Thirty years ago, in November 1986, we launched our very first issue of Montréal Serai. While commemorating this important milestone, we are proud to announce that Serai’s contribution to the promotion of literary arts has been recognized through the Quebec Writers’ Federation Judy Mappin Community Award (2016) presented recently to Rana Bose, a founding member of Serai.

 

#montroyal credit: Prasun Lala

 

In these past 30 years, we have moved from a print-based community magazine to a digital quarterly showcasing fiction, poetry, critical essays, interviews, reviews and media arts from Québec, Canada, and the international community. Starting from this issue, our website has a new look to enhance its visual appeal and showcase its contributors’ photos and artwork more effectively. We are also continuing to take a more dynamic approach to uploading new articles at staggered intervals. We look forward to your feedback and suggestions. Write to us at talkback@montrealserai.com.

In keeping with our vision of bringing the margins to the centre, we are planning to engage young, student writers through a new section that will be introduced in our next issue (March 2017). More information on this will be posted early in the New Year.

The theme of this issue is drawn from a quote from Ralph Blum’s The Book of Runes. Runes are the thousand-year-old letters forming runic alphabets – the first system of writing developed and used by Germanic peoples before the adoption of the Latin alphabet.[i] Individual runes were associated with symbolic properties or powers, which could be invoked by writing them. The word rune meant both letter and secret or mystery. According to one source, its original meaning might have been a “simple (hushed) message.” [ii]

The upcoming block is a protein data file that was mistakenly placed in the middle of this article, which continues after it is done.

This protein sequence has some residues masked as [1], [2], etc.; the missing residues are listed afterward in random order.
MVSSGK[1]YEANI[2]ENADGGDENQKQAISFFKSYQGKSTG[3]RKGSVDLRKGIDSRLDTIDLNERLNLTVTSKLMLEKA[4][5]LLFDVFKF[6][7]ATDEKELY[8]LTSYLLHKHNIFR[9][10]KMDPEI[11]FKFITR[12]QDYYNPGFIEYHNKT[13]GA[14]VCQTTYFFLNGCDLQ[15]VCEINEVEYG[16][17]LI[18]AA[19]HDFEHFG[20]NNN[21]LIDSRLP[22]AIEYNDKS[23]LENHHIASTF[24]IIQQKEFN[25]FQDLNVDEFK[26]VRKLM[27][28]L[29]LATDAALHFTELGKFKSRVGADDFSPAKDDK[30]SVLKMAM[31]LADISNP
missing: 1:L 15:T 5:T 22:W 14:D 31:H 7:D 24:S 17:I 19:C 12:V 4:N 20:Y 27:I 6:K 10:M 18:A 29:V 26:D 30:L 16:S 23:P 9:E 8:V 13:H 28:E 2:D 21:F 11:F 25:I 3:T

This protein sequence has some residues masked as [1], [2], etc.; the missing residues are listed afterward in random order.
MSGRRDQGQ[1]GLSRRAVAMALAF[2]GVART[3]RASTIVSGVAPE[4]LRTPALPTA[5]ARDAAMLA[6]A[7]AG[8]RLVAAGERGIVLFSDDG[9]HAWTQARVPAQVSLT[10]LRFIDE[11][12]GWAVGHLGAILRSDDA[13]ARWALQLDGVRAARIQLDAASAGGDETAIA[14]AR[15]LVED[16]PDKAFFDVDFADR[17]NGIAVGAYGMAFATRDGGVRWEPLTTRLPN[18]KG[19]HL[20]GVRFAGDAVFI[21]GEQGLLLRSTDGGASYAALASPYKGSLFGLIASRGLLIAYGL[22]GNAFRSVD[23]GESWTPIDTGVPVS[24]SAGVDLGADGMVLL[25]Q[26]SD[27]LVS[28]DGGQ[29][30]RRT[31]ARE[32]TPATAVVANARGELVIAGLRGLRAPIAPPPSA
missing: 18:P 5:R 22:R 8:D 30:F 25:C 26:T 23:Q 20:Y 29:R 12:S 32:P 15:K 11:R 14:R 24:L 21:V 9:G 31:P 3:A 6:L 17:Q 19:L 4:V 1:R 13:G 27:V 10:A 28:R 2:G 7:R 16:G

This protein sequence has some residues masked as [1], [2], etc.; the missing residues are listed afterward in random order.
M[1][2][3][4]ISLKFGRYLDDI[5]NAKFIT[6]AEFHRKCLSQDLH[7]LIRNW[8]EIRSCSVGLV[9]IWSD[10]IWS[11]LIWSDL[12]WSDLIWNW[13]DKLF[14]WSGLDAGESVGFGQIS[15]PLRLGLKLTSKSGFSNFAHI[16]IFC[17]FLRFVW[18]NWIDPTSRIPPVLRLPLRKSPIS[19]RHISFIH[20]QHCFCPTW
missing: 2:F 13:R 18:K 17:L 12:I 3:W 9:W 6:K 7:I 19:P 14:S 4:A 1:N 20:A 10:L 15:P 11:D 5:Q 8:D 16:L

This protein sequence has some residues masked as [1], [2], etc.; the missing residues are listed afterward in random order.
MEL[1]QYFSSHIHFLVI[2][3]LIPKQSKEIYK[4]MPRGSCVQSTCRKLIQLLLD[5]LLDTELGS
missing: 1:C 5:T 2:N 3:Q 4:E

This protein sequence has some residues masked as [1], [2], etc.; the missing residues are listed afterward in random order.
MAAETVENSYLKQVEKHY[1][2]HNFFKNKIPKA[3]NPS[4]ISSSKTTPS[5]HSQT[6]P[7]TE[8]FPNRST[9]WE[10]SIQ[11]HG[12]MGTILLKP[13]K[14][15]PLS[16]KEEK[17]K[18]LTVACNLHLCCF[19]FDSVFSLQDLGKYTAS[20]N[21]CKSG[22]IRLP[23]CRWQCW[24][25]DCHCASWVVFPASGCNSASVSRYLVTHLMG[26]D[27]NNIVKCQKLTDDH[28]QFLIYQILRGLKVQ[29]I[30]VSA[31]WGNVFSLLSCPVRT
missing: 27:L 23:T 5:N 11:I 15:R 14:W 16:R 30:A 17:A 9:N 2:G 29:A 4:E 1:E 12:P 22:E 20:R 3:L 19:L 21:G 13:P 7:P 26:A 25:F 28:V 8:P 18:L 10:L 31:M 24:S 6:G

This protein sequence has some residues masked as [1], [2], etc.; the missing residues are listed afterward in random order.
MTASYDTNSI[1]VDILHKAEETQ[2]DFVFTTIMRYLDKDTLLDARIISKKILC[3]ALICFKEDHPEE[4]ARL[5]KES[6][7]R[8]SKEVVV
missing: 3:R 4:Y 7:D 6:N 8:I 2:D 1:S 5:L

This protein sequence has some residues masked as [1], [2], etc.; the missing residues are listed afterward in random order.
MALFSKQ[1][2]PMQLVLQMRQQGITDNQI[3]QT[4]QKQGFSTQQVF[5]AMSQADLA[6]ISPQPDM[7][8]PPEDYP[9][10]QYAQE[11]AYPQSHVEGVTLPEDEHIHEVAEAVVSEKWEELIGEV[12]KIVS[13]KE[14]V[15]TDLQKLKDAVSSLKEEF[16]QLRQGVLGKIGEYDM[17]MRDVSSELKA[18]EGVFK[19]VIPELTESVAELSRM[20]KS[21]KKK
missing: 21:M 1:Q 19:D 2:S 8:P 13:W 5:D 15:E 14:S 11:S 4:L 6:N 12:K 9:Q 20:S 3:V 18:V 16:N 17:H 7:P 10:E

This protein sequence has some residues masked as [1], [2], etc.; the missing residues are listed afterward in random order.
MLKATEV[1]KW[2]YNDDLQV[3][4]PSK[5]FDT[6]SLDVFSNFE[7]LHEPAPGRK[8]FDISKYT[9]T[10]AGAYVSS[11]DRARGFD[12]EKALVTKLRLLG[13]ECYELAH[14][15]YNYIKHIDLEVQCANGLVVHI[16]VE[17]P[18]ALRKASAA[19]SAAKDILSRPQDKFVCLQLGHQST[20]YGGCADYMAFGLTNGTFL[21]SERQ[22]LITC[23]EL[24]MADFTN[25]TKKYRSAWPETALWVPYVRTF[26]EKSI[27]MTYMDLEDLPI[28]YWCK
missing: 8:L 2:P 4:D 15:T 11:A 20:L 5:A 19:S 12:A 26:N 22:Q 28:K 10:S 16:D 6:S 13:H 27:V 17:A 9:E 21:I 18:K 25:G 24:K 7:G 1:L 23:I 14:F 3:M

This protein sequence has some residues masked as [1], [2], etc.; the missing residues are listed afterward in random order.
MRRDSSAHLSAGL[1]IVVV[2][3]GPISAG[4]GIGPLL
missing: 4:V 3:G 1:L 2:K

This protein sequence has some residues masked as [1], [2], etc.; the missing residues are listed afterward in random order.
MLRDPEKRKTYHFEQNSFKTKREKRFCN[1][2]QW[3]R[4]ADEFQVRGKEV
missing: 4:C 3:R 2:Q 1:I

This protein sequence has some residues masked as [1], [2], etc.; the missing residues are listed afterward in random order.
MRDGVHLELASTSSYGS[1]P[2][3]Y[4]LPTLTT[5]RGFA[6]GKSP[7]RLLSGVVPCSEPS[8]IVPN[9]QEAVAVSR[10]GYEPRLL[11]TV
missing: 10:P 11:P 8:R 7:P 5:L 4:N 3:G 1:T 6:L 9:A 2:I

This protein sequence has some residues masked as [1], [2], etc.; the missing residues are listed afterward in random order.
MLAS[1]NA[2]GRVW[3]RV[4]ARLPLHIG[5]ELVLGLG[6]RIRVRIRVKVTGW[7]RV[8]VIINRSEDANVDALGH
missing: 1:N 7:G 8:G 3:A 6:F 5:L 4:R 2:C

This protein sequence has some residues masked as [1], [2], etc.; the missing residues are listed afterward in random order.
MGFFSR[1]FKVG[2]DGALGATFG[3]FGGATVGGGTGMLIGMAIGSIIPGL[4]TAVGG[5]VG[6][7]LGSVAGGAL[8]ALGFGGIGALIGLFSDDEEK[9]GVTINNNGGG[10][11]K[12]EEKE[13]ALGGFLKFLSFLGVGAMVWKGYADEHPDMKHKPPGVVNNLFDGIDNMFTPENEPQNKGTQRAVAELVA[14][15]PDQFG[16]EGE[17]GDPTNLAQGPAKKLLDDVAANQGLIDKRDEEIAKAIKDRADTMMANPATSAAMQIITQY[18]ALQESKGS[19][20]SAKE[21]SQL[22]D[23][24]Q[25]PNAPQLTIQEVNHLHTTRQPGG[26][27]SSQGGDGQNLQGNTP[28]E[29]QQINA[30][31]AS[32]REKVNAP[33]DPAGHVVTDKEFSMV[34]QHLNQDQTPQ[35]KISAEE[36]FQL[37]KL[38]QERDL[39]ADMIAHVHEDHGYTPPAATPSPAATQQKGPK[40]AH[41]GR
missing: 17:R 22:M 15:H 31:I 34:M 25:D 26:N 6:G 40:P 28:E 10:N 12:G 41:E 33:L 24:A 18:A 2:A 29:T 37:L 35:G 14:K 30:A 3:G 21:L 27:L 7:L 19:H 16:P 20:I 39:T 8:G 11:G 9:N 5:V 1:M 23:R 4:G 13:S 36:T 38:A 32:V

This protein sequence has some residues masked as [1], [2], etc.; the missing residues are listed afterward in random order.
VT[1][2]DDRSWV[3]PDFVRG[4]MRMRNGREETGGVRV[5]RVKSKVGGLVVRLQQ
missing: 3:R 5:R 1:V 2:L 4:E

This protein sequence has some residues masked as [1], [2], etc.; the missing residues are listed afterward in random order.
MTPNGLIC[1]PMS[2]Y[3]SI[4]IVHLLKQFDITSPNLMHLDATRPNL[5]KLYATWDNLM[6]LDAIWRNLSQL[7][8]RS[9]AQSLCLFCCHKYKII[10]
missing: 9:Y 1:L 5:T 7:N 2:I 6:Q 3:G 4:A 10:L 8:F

Blum’s quote reflects on what we can learn from constraint, hardship and other causes of human sorrow, pain and limitation:

“When something within us is disowned, that which is disowned wreaks havoc. A cleansing is required here; in undertaking it you fund a will and strengthen character.” [iii]

The disownment or casting away of what was once one’s own is heart-wrenching – but equally brutal can be the task of owning it back. We have, in this issue, an extraordinary range of articles covering indigenous and migrant stories, our lost rights to human dignity, a sudden end to childhood, and the powerful means of taking back the disowned through murals, poems, storytelling and performing arts.

Claudia Itzkowich Schñadower, in her interview with Mexican filmmakers Luis Ernesto Nava and Keisdo Shimabukuro, writes about the stories on walls sketched by migrants escaping from poverty and violence. Joyce Valbuena and Giuliana Fumagalli recount the experiences of Inti Naxhiellii Barrios – a storyteller, performance artist and artistic advisor of Le bloc d’artistes of the Immigrant Workers Centre in Montréal – who travelled to the Philippines in 2016 as part of the Solidarity in Performance Art (SIPA) project. Marie Thérèse Blanc reflects on Leonard Cohen, the author and songwriter who “disowned nothing,” and who, through being “unaffectedly honest about his warts and failings,” revealed “rare, gentle grace and elegance that defeated ego or pretence.” Louise Carson offers up a blistering end-of-love poem in “Burning.” Tamara Nazywalskyj, in her story “Fourteen Days of God’s Speech,” looks for the elusive peace and happiness arising from her conversations with God. Astha Agarwal, in her poem “Durga,” tries to ‘re-own’ her childhood.

Featured book reviews probe the hidden depths, from Laurie D. Graham’s Settler Education, Liam Durcan’s The Measure of Darkness, Mayank Bhatt’s Belief, and Donald F. Mulcahy’s A Second Coming, Canadian Migration Fiction, to Louise Carson’s book of poetry, A Clearing.
Films reviewed here explore other “unowned territory”: Lia Tarachansky’s On the Side of the Road, and Paolo Zaffaina’s Article 4, a short film from Italy about the never-addressed-or-upheld legal and constitutional citizen right to a decent wage.

Look for more articles in the coming weeks as we edge our way through the season of the longest nights.

[i] https://en.wikipedia.org/wiki/Runes

[ii] http://norse-mythology.org/runes/

MacLeod, Mindy, and Bernard Mees. 2006. Runic Amulets and Magic Objects. p. 4-5.

[iii] Ralph Blum, The Book of Runes, A Handbook for the Use of an Ancient Oracle (https://archive.org/details/The-Book-of-RunesSee pp. 80-81, Nauthiz: Constraint, Necessity, Pain.

 

#mtl credit: Prasun Lala